Guest Post: Introduction – A History of Video Game History

I am on extended hiatus from posting on Eruditorum Press, but I wanted to use my platform here to share this wonderful and exciting new project from my good friend Ben Knaak. Ben’s been a guest on Pex Lives and he and I have done a few audio recordings of our own together that some readers might remember. Anyone who’s interested in video game criticism and/or Marxist history and philosophy, which is to say statistically all of you, should really enjoy this new series.

I’ll be crossposting content here as it becomes available to me, but please do consider following Ben’s new blog and YouTube channel. That should be all from me.


The Grande Armée presents the tattered Prussian colors to Napoleon.


Not a Country with an Army but an Army with a Country


The story of Video Game History™ (as distinct from the history of video games, which is of course a different subject) does not, in fact, begin with Sid Meier. Nor even with Francis Tresham, designer of the original Civilization board game that introduced the infamous “tech tree” to the world. No, the long, slow gestation of Video Game History™ predates not only the existence of video games, but of Charles Babbage’s original difference engine. To the extent that any one Great White Man is responsible, the creation of Video Game History™ comes down to one of the greatest and whitest of them all: this bullshit is all Napoleon’s fault.

On October 14th, 1806, Napoleon’s armies crushed the Prussians at the Battles of Jena and Auerstedt, effectively ending Prussia’s involvement in the War of the Fourth Coalition.  Their demoralized armies capitulated one by one, and less than two weeks later, Marshal Davout’s army entered Berlin. The Prussian aristocracy, which above all else tied its prestige to the success and discipline of its army, was stunned and humiliated.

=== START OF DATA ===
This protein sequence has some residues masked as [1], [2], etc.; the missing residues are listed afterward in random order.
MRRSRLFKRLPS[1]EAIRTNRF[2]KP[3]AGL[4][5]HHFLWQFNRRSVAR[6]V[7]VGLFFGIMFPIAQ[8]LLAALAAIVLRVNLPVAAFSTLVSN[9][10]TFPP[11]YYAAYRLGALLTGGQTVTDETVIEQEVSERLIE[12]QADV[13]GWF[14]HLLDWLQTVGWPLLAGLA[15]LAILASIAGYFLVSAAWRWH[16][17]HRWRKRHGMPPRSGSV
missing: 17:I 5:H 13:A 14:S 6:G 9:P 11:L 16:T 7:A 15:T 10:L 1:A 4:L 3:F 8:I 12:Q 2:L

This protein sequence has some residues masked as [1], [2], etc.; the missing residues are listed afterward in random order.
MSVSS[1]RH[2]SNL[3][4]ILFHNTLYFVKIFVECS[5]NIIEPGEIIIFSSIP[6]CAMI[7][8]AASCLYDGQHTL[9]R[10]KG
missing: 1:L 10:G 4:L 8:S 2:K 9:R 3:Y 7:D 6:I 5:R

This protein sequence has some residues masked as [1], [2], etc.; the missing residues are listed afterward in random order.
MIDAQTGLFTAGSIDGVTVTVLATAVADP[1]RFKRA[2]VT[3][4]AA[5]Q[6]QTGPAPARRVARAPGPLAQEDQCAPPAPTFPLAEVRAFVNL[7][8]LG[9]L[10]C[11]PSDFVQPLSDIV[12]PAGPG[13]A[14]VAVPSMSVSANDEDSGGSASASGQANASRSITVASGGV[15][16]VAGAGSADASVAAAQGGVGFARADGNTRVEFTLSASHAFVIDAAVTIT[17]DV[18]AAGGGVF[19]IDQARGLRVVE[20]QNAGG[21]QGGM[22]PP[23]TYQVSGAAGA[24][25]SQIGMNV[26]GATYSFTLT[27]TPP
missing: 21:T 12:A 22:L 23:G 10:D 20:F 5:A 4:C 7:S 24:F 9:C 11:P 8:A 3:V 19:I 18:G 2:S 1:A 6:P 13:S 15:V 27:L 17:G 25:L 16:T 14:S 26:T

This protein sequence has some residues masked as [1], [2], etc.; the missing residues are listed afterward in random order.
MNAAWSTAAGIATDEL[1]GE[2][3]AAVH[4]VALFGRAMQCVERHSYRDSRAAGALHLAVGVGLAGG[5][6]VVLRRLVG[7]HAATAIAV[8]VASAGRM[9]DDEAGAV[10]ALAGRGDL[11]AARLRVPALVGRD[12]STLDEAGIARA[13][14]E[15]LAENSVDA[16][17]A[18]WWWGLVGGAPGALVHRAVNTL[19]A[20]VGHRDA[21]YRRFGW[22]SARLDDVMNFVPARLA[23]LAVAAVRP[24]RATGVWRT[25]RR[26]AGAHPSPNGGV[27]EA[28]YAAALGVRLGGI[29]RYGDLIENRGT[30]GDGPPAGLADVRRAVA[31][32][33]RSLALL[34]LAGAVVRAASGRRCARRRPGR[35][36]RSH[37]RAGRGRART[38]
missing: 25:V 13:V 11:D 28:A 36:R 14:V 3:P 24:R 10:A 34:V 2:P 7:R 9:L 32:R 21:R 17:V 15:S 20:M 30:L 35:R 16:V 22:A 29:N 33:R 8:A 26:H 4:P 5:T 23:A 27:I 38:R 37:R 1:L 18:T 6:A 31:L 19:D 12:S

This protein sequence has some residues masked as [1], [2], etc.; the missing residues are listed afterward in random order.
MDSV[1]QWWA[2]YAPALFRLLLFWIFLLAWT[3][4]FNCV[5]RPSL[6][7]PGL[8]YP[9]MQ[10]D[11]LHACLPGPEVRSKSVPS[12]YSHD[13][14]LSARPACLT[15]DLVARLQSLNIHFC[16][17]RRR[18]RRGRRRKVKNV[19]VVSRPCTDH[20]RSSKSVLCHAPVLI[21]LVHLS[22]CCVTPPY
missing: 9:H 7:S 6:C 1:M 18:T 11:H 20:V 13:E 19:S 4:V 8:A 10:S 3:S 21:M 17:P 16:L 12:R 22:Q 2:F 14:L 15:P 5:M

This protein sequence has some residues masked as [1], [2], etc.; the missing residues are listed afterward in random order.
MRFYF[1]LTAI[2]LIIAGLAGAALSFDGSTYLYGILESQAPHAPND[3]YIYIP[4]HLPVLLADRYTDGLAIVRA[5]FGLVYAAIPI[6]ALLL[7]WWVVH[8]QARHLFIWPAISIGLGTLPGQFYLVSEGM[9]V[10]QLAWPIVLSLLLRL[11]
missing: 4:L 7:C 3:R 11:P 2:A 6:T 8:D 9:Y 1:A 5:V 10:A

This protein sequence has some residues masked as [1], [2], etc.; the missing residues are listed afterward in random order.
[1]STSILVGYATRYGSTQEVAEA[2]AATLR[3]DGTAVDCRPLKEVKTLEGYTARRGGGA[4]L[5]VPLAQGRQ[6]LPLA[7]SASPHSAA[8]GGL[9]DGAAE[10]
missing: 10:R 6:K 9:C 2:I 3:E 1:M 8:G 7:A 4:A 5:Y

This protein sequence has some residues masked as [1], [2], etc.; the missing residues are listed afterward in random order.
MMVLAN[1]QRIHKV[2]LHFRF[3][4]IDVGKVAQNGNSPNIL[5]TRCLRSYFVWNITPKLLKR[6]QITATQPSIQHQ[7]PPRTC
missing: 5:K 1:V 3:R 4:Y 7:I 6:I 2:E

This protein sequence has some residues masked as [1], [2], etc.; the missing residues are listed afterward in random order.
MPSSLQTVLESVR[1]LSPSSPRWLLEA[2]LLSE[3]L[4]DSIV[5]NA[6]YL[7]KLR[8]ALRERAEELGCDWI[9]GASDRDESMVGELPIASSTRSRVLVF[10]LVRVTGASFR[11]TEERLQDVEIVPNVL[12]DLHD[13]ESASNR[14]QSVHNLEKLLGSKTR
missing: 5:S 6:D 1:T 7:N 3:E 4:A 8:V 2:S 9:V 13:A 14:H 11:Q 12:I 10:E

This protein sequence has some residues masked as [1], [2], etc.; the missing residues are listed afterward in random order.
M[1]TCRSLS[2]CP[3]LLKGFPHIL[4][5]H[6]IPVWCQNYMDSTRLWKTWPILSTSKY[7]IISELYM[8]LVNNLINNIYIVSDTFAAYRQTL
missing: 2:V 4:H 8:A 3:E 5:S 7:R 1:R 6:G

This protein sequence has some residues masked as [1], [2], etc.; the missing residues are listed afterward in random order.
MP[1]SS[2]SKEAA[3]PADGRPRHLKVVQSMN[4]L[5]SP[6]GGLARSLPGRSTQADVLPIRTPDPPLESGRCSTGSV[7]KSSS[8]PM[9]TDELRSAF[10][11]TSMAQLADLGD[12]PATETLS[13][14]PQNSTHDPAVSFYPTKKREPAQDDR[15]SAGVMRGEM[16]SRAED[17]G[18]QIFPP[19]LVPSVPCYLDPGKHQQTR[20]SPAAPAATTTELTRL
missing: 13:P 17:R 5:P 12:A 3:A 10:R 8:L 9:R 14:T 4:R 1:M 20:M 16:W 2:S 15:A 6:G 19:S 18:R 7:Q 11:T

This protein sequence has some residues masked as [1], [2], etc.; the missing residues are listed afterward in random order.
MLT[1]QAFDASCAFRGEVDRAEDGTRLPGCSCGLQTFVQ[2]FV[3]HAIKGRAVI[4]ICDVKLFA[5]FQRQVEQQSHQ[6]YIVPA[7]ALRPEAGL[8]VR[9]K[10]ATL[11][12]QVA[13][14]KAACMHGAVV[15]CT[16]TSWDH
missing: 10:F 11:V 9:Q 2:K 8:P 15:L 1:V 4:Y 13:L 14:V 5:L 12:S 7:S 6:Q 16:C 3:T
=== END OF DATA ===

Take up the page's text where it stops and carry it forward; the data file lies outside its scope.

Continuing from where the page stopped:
They responded to this defeat with a complete and comprehensive overhaul of their military structure, bringing it more in line with the relatively more merit-based French system. Conscription was introduced, the officer corps was opened (for a time) to the middle class, a new war college was opened, and the highest leadership was reorganized into a new general staff, promotion to which would be based on merit. Emphasis was placed on the training of leadership, since they believed that this rather than the quality of the individual soldiers was what had won France the battle. The Prussian General Staff would convene to make plans for every possible contingency, devising first a broad objective to be accomplished which would be clear to all commanders involved. These plans would come to be called “Cases” – each military situation was like an academic problem to be solved. Or, if you like, a level to be beaten.

It was in this environment in the year 1812 that one of these Prussian officers, Lieutenant Georg Leopold von Reiswitz, compiled the original ruleset for a game that would come to be known simply as Kriegsspiel (literally “wargame”). It attracted little attention at first, but in the quiet postwar years, its popularity spread enormously among the officer class thanks to the promotional efforts of Chief of Staff Helmuth von Moltke.

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